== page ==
In May, UKG and the National Women’s Soccer League (NWSL) announced a historic partnership to increase the bonus pool for NWSL players in the Challenge Cup and make the 2023 UKG NWSL Challenge Cup the first-ever women’s professional soccer tournament to achieve pay equity with their U.S. peers in the men’s game. UKG is also partnering with top players, including Sydney Leroux, a forward for Angel City FC in Los Angeles, as part of its Close the Gap Initiative, to further advocate for closing the pay gap in every field. Here, we chat with Leroux about equality, perseverance, starting a family, and more.
Today, athletes as young as high school are signing endorsement deals and sponsorships. What would you tell your high-school-age self about your fight for pay equity given your history of advocacy? I would encourage athletes to educate themselves on the deals that have already happened but sometimes you need to make the change happen yourself. Be courageous in asking for what you want because often, endorsement deals for female athletes are the first deals of their kind. I have seen this and been a part of it at the professional level. Now it’s starting at a very young age. Young athletes should be sure they have the right people around them advocating on their behalf.
How does being an advocate for pay equality for the UKG Close the Gap initiative fit with your personal goals and passions outside of soccer? Equality in general is something we should strive for in every category—whether that’s pay, race, or gender. It is my goal to fight for equality everywhere.
What’s one piece of advice you share with your fans? Never give up, no matter what. If you want something bad enough, just keep going. The journey is important too—where you started versus where you are. When you’re in it, you don’t always know where you are at one moment. But looking back, you realize what you accomplished. You see the progress. It’s about persevering to reach your goals, but also enjoying the journey and path to get there.
“I want the world to be better for my children. I will fight for that.”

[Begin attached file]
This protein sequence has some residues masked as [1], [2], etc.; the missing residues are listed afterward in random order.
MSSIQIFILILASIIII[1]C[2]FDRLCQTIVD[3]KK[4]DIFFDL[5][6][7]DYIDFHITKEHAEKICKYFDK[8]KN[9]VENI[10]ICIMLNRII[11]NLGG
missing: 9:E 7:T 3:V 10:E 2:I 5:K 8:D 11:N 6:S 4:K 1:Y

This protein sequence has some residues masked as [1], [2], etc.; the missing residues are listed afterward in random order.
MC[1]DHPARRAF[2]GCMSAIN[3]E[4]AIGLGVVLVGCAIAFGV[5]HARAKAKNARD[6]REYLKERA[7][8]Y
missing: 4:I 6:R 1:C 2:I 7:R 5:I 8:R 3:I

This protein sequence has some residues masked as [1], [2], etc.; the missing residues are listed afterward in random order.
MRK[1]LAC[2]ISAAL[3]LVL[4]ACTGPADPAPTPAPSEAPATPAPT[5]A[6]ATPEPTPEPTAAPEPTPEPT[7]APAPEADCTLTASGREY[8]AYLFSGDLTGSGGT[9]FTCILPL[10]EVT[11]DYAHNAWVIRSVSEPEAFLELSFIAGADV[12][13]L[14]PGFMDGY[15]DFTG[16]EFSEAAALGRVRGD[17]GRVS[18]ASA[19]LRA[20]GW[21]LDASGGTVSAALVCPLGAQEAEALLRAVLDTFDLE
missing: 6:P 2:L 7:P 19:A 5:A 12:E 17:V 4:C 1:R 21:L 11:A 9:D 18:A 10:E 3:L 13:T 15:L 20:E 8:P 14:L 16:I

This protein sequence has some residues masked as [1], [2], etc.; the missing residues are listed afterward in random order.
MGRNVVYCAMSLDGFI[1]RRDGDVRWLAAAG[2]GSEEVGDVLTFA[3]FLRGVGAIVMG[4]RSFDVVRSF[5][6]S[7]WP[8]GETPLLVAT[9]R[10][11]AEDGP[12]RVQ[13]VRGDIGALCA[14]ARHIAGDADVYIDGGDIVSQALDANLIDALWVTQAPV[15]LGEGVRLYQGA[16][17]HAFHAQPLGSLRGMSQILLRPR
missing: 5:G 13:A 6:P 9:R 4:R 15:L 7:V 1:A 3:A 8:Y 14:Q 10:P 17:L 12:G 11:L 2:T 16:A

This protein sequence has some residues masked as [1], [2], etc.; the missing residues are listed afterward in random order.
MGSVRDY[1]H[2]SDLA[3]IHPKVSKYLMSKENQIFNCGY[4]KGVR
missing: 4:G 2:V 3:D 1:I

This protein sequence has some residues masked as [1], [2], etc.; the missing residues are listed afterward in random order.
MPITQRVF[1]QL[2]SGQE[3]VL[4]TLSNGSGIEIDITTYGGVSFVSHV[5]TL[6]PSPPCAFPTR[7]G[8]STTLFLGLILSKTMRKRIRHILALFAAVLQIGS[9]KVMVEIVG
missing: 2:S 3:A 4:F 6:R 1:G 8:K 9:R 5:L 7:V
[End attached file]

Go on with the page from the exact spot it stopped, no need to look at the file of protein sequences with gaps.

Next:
You’ve shared that being a mother to Cassius and Roux inspires your advocacy work. How does motherhood influence your platform for pay equity? I want the world to be better for my children and I will fight for that. I want them to see my fight and know that they can advocate for what they believe in too. Having children motivates you to make the world a better place. Life is a lot different now, and I am inspired to make the world better for my children and for every child.
You briefly stopped playing professional soccer to start your family. What advice do you have for individuals (women and men) who take a break from their careers to start a family and then find themselves facing workplace inequities for this choice? It’s difficult that when you become a parent, sometimes your career must take a back seat. People try to balance it all but really there is no perfect balance—something must take a hit. It is so important to show your children that you can take a step back and be in the moment with them. You can’t predict exactly what will happen and what it will be like when you become a parent. My pregnancies were so different. I didn’t know what to expect with either, or what it would be like coming back to work with one child or two, for that matter. Being able to pause, be in the moment, and be OK with where you are is very important. Personally, coming back to soccer was challenging because I use my body for my job. But I am so happy I did because I can show my children that mommy is still chasing her dream. That is something I can be proud of.
A few rapid-fire questions … What’s your go-to warm-up song? “Get Into It” by Doja Cat.
Favorite post-game meal: A gyro—it’s been my top choice for the past two years.
Best way to spend a day off: Quality time with my kids. I love playing soccer with Cassius—we do that every day.
Who inspires you? My mom. She is my best friend in the universe and is someone I trust with my entire life. She always pushes me and believes in me. If I can be half the mom that my mom was to me, then I am doing pretty well.